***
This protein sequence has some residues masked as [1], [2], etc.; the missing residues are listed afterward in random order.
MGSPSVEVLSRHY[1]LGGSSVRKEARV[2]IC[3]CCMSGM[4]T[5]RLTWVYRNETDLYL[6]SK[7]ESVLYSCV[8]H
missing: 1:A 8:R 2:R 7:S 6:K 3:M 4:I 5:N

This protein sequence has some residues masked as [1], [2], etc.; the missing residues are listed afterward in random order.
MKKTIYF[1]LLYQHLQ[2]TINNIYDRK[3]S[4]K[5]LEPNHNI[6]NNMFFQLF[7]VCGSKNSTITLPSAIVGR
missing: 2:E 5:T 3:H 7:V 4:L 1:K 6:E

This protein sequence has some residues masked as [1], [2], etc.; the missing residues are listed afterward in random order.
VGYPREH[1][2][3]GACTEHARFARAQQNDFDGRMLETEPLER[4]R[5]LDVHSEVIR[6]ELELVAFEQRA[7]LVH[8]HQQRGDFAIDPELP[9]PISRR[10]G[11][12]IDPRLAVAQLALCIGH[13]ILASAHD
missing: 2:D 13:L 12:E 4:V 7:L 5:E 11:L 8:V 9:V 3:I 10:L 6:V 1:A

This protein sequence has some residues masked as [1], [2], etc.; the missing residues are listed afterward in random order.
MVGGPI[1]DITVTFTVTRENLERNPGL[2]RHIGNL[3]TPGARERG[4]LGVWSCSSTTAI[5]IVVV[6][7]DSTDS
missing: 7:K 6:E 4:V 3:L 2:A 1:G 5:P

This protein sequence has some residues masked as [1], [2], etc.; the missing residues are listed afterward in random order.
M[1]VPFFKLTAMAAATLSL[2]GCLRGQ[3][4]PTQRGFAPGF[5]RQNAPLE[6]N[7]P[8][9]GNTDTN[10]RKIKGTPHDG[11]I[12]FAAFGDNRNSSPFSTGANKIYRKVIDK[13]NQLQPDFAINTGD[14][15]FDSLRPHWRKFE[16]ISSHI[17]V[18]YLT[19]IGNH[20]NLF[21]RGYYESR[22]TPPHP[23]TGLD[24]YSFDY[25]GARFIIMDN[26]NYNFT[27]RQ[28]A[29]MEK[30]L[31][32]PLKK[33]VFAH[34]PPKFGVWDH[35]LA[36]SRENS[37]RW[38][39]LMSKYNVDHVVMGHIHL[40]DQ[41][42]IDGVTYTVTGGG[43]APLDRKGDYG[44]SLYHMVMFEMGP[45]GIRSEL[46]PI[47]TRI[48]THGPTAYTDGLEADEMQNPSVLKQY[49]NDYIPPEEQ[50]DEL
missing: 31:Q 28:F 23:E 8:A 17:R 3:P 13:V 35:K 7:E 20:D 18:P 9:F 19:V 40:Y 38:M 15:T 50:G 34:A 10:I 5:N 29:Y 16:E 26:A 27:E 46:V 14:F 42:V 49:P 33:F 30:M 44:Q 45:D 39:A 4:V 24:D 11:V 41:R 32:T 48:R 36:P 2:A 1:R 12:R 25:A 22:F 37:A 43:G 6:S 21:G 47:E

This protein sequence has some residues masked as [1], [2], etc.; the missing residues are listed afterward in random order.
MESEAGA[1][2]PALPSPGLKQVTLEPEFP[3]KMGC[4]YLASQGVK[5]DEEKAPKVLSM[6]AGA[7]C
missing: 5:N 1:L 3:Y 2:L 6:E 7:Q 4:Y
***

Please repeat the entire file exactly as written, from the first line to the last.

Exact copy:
This protein sequence has some residues masked as [1], [2], etc.; the missing residues are listed afterward in random order.
MGSPSVEVLSRHY[1]LGGSSVRKEARV[2]IC[3]CCMSGM[4]T[5]RLTWVYRNETDLYL[6]SK[7]ESVLYSCV[8]H
missing: 1:A 8:R 2:R 7:S 6:K 3:M 4:I 5:N

This protein sequence has some residues masked as [1], [2], etc.; the missing residues are listed afterward in random order.
MKKTIYF[1]LLYQHLQ[2]TINNIYDRK[3]S[4]K[5]LEPNHNI[6]NNMFFQLF[7]VCGSKNSTITLPSAIVGR
missing: 2:E 5:T 3:H 7:V 4:L 1:K 6:E

This protein sequence has some residues masked as [1], [2], etc.; the missing residues are listed afterward in random order.
VGYPREH[1][2][3]GACTEHARFARAQQNDFDGRMLETEPLER[4]R[5]LDVHSEVIR[6]ELELVAFEQRA[7]LVH[8]HQQRGDFAIDPELP[9]PISRR[10]G[11][12]IDPRLAVAQLALCIGH[13]ILASAHD
missing: 2:D 13:L 12:E 4:V 7:L 5:E 11:L 8:V 9:V 3:I 10:L 6:V 1:A

This protein sequence has some residues masked as [1], [2], etc.; the missing residues are listed afterward in random order.
MVGGPI[1]DITVTFTVTRENLERNPGL[2]RHIGNL[3]TPGARERG[4]LGVWSCSSTTAI[5]IVVV[6][7]DSTDS
missing: 7:K 6:E 4:V 3:L 2:A 1:G 5:P

This protein sequence has some residues masked as [1], [2], etc.; the missing residues are listed afterward in random order.
M[1]VPFFKLTAMAAATLSL[2]GCLRGQ[3][4]PTQRGFAPGF[5]RQNAPLE[6]N[7]P[8][9]GNTDTN[10]RKIKGTPHDG[11]I[12]FAAFGDNRNSSPFSTGANKIYRKVIDK[13]NQLQPDFAINTGD[14][15]FDSLRPHWRKFE[16]ISSHI[17]V[18]YLT[19]IGNH[20]NLF[21]RGYYESR[22]TPPHP[23]TGLD[24]YSFDY[25]GARFIIMDN[26]NYNFT[27]RQ[28]A[29]MEK[30]L[31][32]PLKK[33]VFAH[34]PPKFGVWDH[35]LA[36]SRENS[37]RW[38][39]LMSKYNVDHVVMGHIHL[40]DQ[41][42]IDGVTYTVTGGG[43]APLDRKGDYG[44]SLYHMVMFEMGP[45]GIRSEL[46]PI[47]TRI[48]THGPTAYTDGLEADEMQNPSVLKQY[49]NDYIPPEEQ[50]DEL
missing: 31:Q 28:F 23:E 8:A 17:R 3:P 13:V 35:K 7:E 20:D 18:P 9:F 19:V 40:Y 38:M 15:T 50:G 34:A 10:I 5:N 29:Y 16:E 26:A 27:E 46:V 14:F 42:V 49:P 33:F 30:M 44:Q 45:D 39:A 4:V 24:D 11:V 41:R 32:T 48:R 36:P 2:A 1:R 12:R 25:A 22:F 37:A 43:G 6:S 21:G 47:E

This protein sequence has some residues masked as [1], [2], etc.; the missing residues are listed afterward in random order.
MESEAGA[1][2]PALPSPGLKQVTLEPEFP[3]KMGC[4]YLASQGVK[5]DEEKAPKVLSM[6]AGA[7]C
missing: 5:N 1:L 3:Y 2:L 6:E 7:Q 4:Y